My friend’s text went on: “What religion ever had a god that wanted such intimacy with us that He came with such vulnerability to us? What God ever came so tender we could touch Him? So fragile that we could break Him? So vulnerable that His bare, beating heart could be hurt? Only the One who loves you to death…”

Vulnerability is a God quality. Maybe the highest value of God.

It is of course the lowest on our scale of values. It scares us to death. We fight it like the plague. The last thing we want ever to be is vulnerable. And that is because we all have experienced shame.

The problem is  we were made for connection, and that is where we find our greatest satisfaction. According to Brene Brown, shame unravels connection and makes us hide from vulnerability. I have her first TED talk on my Godhelps’ website ( because I love it. I’ve heard it over and over, and never tire of it.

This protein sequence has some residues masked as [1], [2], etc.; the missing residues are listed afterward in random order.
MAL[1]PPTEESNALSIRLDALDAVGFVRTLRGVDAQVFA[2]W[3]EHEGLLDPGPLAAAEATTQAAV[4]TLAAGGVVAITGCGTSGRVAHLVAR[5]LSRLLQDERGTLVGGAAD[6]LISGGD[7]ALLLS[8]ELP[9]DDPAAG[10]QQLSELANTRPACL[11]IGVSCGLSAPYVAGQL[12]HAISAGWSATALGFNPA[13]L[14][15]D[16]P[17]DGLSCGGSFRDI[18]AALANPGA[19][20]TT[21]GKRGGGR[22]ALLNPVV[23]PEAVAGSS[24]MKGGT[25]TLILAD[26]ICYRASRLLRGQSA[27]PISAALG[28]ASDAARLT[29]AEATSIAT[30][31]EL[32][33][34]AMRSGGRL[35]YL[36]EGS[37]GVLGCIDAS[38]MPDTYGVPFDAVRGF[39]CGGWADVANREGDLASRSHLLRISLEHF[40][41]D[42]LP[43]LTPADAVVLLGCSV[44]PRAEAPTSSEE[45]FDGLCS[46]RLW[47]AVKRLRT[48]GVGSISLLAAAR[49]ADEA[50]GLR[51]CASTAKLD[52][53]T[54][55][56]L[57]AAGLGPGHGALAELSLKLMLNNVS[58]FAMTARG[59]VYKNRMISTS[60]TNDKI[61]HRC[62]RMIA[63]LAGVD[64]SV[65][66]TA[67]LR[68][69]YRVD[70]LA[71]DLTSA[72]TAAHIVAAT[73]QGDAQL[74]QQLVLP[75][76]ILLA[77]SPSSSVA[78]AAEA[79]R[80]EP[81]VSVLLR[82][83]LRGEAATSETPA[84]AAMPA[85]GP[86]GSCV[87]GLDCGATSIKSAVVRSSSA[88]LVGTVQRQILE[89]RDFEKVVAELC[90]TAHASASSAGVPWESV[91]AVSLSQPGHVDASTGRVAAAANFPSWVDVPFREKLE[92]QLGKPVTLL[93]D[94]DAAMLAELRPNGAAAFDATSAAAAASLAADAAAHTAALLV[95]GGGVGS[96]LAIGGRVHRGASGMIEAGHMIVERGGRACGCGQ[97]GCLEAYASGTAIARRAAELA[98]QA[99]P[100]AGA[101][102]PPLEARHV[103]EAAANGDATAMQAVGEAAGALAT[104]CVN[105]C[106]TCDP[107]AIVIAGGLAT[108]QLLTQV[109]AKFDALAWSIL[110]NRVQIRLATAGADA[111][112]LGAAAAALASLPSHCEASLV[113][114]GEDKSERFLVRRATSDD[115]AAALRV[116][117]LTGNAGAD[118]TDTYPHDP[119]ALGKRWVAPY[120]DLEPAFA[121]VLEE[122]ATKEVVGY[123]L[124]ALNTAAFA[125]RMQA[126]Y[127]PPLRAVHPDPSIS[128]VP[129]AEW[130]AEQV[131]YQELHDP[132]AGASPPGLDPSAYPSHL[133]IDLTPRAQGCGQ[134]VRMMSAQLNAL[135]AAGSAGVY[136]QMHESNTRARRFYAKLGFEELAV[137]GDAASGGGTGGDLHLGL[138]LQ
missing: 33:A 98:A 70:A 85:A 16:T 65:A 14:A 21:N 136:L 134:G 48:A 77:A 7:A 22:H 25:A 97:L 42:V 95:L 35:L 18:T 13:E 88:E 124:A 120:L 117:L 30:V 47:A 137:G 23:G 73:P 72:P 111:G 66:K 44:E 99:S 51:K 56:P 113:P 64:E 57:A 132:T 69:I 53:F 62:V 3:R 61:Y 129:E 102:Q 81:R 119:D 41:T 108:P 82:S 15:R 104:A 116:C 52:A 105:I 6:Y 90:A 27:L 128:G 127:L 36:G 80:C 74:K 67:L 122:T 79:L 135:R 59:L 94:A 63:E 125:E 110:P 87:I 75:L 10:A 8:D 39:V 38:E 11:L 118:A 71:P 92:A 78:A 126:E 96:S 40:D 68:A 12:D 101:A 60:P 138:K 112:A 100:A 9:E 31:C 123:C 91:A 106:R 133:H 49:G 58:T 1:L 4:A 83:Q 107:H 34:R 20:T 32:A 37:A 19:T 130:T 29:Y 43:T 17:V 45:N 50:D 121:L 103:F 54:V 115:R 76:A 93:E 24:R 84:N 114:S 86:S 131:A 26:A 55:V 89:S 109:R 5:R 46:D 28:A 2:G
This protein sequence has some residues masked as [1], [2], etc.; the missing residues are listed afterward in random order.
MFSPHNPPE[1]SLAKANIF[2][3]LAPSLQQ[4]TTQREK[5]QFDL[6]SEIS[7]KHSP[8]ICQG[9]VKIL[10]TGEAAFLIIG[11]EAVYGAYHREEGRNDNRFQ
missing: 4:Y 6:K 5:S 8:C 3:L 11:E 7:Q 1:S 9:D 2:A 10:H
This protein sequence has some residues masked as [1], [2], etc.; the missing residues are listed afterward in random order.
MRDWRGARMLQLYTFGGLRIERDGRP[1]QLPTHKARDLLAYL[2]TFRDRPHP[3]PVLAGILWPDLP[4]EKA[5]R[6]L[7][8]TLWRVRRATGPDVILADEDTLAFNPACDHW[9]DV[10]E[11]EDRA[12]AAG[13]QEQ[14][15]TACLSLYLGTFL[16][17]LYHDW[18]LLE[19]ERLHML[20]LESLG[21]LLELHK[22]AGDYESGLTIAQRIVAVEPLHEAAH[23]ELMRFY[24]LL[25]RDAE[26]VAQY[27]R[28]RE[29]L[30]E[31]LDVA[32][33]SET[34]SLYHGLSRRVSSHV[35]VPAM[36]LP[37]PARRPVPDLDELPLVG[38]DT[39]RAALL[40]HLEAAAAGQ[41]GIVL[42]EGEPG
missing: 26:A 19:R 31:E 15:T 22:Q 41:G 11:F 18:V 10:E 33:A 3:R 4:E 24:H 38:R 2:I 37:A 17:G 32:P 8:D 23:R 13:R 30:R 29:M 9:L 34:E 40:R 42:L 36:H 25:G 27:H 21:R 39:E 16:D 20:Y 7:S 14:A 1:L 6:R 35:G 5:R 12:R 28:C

But I may have to put up her next one because now I love it too. On this one she says that if you put shame in a petri dish and wanted to feed it, give it secrecy, silence, and judgment.

Shame comes from a root-word meaning “to hide.”

Do you see why God is transparent?

The antidote–Brene says it kills shame–is empathy. Do you see why God became one of us?


Brene says that the best response to shame is “Me too.”

Wowww!!! Did God know what to do? Aren’t you just amazed!

And not just for us, but for the whole watching universe. (See Genesis 2:1-2 and notice the last sentence. I think we were the grand finale.)